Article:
Image of the Day: Self-Insemination
Image of the Day: Self-Insemination

Image of the Day: Self-Insemination

Videos reveal how a female squid fertilizes her eggs—one at a time and without spilling much stored sperm.

Feb 1, 2019
Carolyn Wilke

ABOVE: Spawning Japanese pygmy squid attaching eggs to a blade of seagrass
EIJI FUJIWARA

Reproductive biologists can have a hard time figuring out how sperm reach eggs when females of some species store the sperm for later use. Now, researchers have caught a female Japanese pygmy squid (Idiosepius paradoxus) in the act. The squid inseminates her eggs one at a time using very little sperm. She cradles an egg in the arm crown from which her arms extend and attaches the egg to a surface, such as seagrass, then fertilizes it by placing her sperm-storage organ over it. The scientists published their observations in Current Biology on January 21.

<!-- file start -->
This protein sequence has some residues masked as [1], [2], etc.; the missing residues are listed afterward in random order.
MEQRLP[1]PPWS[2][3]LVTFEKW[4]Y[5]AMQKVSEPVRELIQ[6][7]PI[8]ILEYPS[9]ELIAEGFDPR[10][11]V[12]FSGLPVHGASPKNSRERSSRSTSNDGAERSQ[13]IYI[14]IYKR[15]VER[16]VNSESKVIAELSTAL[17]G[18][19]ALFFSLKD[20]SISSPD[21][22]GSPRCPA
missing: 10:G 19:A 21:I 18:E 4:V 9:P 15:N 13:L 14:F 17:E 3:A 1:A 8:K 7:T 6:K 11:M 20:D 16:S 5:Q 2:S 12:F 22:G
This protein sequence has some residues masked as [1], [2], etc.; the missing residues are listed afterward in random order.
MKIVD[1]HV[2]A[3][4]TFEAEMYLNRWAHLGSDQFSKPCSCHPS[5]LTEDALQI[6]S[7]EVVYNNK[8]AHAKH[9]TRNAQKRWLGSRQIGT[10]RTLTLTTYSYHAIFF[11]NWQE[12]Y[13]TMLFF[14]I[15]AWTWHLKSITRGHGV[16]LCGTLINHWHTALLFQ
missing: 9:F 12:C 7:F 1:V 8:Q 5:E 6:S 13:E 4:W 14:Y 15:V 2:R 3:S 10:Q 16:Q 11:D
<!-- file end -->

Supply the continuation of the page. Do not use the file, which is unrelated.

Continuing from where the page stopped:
EIJI FUJIWARA
EIJI FUJIWARA

Y. Iwata et al., “How female squid inseminate their eggs with stored sperm,” Current Biology, doi:10.1016/j.cub.2018.12.010, 2019.